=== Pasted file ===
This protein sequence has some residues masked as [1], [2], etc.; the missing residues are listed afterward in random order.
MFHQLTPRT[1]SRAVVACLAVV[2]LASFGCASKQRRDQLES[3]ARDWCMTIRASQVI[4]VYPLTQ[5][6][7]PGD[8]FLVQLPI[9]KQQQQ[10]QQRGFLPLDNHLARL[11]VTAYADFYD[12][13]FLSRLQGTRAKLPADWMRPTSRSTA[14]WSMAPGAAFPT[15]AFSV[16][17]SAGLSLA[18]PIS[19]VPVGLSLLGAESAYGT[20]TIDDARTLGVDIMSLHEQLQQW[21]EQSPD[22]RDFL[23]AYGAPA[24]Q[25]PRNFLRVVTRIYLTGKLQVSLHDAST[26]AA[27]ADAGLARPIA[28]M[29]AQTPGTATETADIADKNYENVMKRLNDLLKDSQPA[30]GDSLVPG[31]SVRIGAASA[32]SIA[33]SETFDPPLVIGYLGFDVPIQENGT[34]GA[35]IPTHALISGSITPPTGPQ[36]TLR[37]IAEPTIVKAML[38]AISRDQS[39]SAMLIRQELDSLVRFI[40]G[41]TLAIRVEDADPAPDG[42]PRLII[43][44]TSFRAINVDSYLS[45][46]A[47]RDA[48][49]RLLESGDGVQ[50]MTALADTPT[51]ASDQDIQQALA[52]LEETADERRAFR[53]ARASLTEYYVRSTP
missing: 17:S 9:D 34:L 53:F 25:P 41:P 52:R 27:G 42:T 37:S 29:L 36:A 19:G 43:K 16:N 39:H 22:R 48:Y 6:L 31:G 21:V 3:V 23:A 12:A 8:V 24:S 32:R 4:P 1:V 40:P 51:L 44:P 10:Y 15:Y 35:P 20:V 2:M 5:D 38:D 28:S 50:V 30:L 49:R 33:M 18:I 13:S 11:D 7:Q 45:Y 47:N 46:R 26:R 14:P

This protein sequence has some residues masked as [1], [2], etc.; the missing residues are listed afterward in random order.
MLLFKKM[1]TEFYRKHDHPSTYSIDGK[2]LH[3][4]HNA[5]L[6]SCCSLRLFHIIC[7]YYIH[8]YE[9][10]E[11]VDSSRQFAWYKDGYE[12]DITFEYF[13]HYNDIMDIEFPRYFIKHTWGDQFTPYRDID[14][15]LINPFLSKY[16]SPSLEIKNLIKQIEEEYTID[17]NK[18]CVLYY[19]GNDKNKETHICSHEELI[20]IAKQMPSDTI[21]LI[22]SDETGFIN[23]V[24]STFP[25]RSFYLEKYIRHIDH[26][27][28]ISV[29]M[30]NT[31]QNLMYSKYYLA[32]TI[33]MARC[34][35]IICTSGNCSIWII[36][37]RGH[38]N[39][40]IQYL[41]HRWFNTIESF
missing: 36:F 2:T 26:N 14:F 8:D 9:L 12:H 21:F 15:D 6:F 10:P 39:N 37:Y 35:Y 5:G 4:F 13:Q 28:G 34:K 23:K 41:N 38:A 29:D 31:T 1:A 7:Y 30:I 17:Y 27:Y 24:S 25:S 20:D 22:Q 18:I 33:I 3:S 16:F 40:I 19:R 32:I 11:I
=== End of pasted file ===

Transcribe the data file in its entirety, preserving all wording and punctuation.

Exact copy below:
This protein sequence has some residues masked as [1], [2], etc.; the missing residues are listed afterward in random order.
MFHQLTPRT[1]SRAVVACLAVV[2]LASFGCASKQRRDQLES[3]ARDWCMTIRASQVI[4]VYPLTQ[5][6][7]PGD[8]FLVQLPI[9]KQQQQ[10]QQRGFLPLDNHLARL[11]VTAYADFYD[12][13]FLSRLQGTRAKLPADWMRPTSRSTA[14]WSMAPGAAFPT[15]AFSV[16][17]SAGLSLA[18]PIS[19]VPVGLSLLGAESAYGT[20]TIDDARTLGVDIMSLHEQLQQW[21]EQSPD[22]RDFL[23]AYGAPA[24]Q[25]PRNFLRVVTRIYLTGKLQVSLHDAST[26]AA[27]ADAGLARPIA[28]M[29]AQTPGTATETADIADKNYENVMKRLNDLLKDSQPA[30]GDSLVPG[31]SVRIGAASA[32]SIA[33]SETFDPPLVIGYLGFDVPIQENGT[34]GA[35]IPTHALISGSITPPTGPQ[36]TLR[37]IAEPTIVKAML[38]AISRDQS[39]SAMLIRQELDSLVRFI[40]G[41]TLAIRVEDADPAPDG[42]PRLII[43][44]TSFRAINVDSYLS[45][46]A[47]RDA[48][49]RLLESGDGVQ[50]MTALADTPT[51]ASDQDIQQALA[52]LEETADERRAFR[53]ARASLTEYYVRSTP
missing: 17:S 9:D 34:L 53:F 25:P 41:P 52:R 27:G 42:T 37:S 29:L 36:A 19:G 43:K 16:N 39:H 22:R 48:Y 6:L 31:G 21:V 3:V 23:A 12:A 8:V 24:S 32:R 4:P 1:V 40:P 51:L 44:P 10:Y 15:Y 35:P 20:V 2:M 5:D 38:D 28:S 50:V 30:L 49:R 33:M 18:I 13:S 11:D 7:Q 45:Y 47:N 46:R 26:R 14:P

This protein sequence has some residues masked as [1], [2], etc.; the missing residues are listed afterward in random order.
MLLFKKM[1]TEFYRKHDHPSTYSIDGK[2]LH[3][4]HNA[5]L[6]SCCSLRLFHIIC[7]YYIH[8]YE[9][10]E[11]VDSSRQFAWYKDGYE[12]DITFEYF[13]HYNDIMDIEFPRYFIKHTWGDQFTPYRDID[14][15]LINPFLSKY[16]SPSLEIKNLIKQIEEEYTID[17]NK[18]CVLYY[19]GNDKNKETHICSHEELI[20]IAKQMPSDTI[21]LI[22]SDETGFIN[23]V[24]STFP[25]RSFYLEKYIRHIDH[26][27][28]ISV[29]M[30]NT[31]QNLMYSKYYLA[32]TI[33]MARC[34][35]IICTSGNCSIWII[36][37]RGH[38]N[39][40]IQYL[41]HRWFNTIESF
missing: 36:F 2:T 26:N 14:F 8:D 9:L 12:H 21:F 15:D 6:F 10:P 39:N 37:Y 35:Y 5:G 4:F 13:Q 28:G 34:K 23:K 41:N 38:A 29:D 31:T 1:A 7:Y 30:I 17:Y 27:Y 24:S 25:S 20:D 22:Q 18:I 33:I 3:S 16:F 40:I 19:R 32:I 11:I